The East Ridge Beer Board and the East Ridge Planning Commission met Monday afternoon at City Hall.
The Planning Commission, with only three members present, approved a request from a group of home builders to rezone a tract of land adjacent from McBrien Road from Residential Townhouse (RT1) to Residential with Zero Lot line (RZ1). The issue will now go before the East Ridge City Council.
Developers James Anderson and Jerry Rozzell want to build 20, 1,500-foot, one-story, single-family homes in a 4.05 acre “L-shaped” area along Roosevelt Road just north of Dupont Srteet. The developers’ builder, Sherrill White, said the land is currently zoned for townhouses. If the board denied the rezoning, the developers were prepared to go forward with building as many as 30 townhouses on the property.
White said the market for townhouses is currently “soft” and that single family homes would be more profitable and more likely to raise property values of neighboring homes.
Several nearby homeowners who could be effected by the project attended the meeting. They had questions about stormwater runoff, potential traffic congestion and whether the houses would be sold or rented.
David Matthews, one of the principals in the development group, said he had met with Hamilton County officials about stormwater runoff and that issue is being addressed. White said the houses will ideally be sold _ with an anticipated selling price of about $180,000. He could not guarantee all would be sold and the developers would then lease the homes. The developers said they intend to widen Roosevelt Road _ a private road that dead-ends into the property _ from its existing width of about 16 feet to between 20 and 22 feet.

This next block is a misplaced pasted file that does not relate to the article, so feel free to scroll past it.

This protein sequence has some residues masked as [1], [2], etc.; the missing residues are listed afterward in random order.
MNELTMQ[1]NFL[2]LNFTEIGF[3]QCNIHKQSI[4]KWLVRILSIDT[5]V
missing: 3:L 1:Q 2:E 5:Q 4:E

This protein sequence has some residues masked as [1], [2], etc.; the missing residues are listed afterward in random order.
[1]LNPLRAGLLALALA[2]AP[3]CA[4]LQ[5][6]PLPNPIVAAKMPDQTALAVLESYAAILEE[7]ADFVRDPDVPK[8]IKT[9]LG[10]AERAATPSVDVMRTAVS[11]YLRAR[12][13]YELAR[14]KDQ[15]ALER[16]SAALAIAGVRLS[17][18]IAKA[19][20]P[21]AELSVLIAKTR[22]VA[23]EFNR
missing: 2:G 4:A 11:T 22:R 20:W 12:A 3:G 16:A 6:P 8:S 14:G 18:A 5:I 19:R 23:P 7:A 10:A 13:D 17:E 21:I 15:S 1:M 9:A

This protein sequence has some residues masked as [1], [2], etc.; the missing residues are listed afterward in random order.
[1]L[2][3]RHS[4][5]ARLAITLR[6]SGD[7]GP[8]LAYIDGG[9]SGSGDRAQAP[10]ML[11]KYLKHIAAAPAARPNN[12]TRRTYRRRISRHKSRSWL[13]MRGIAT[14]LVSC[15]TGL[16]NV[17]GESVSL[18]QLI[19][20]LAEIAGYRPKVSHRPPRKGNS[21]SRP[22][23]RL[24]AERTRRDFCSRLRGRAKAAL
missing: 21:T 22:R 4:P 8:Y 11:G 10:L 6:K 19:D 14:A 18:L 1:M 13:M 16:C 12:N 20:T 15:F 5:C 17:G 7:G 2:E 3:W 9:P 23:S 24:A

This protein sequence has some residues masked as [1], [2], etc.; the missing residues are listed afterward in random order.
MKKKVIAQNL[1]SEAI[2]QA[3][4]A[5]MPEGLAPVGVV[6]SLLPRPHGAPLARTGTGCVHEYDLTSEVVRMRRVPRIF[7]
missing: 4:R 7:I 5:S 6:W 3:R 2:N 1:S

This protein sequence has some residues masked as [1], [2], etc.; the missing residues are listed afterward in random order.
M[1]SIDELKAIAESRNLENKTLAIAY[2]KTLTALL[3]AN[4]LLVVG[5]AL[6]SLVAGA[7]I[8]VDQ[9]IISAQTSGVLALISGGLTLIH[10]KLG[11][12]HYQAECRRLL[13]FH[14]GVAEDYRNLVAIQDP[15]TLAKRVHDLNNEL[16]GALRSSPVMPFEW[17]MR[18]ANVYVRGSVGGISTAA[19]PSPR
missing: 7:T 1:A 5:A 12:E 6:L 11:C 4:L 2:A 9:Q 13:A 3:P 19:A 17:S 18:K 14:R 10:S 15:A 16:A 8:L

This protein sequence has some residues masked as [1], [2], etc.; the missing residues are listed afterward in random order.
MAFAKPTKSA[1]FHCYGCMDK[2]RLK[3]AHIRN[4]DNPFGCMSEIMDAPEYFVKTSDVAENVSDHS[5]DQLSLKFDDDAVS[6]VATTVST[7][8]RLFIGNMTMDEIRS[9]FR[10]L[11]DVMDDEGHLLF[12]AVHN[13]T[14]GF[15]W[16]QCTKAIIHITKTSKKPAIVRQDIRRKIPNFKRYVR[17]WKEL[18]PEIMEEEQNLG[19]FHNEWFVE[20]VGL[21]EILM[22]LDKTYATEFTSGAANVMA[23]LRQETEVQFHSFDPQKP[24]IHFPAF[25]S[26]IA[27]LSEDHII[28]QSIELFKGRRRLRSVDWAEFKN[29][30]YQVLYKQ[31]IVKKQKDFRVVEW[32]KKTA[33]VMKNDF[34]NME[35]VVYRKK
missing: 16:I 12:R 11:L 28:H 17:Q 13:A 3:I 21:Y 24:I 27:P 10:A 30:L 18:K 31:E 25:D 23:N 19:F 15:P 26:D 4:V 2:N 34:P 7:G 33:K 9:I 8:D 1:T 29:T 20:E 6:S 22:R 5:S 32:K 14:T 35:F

Planning commission member Ron Renegar asked Chairman Brent Lambert if he heard correctly that none of the citizens in attendance opposed the project? That was Mayor Lambert’s understanding. Renegar made the motion to approve the rezoning and Lambert seconded it. Planning Commission member Ann Pruett said she could not vote in favor of the project before seeing at least an artist’s rendering or design for the houses. Pruett abstained from voting.
The developers told members of the planning commission that they would attempt to get plans for the homes to the offices of the city’s building inspector as soon as possible for staff to review. He said the houses would be on a slab, have an element of stone or masonry and would most probably have exterior siding made of something other than vinyl.
Mayor Lambert assured the developers that the City Council would want to see illustrations of the houses and/or plans for construction before it approved any rezoning. The item could go on the agenda for the October 15 meeting.
_ The Beer Board rejected an application for off premises beer sales from Save-A-Lot at 3936 Ringgold Road. The basis for the denial was that a residence on John Ross, which is behind the store, is 64 feet away from the Save-A-Lot building. City ordinance requires that a residence be 250 feet away from a store that sells beer.
“There’s really nothing we can do except refer you to the City Council where you can seek a variance,” said Beer Board member Steve Gaston.
Curtis Emmett, a representative of Save-A-Lot, said that the business has been on Ringgold Road since 1997. Prior to Save-A-Lot buying the grocery store, it was the site of Pruett’s Food Town. Emmett said that Pruett’s sold beer when it was in business at the same location.
After the meeting one beer board member said that Save-A-Lot could potentially have been “grandfathered in” had the owners sought a permit within six months of opening its business.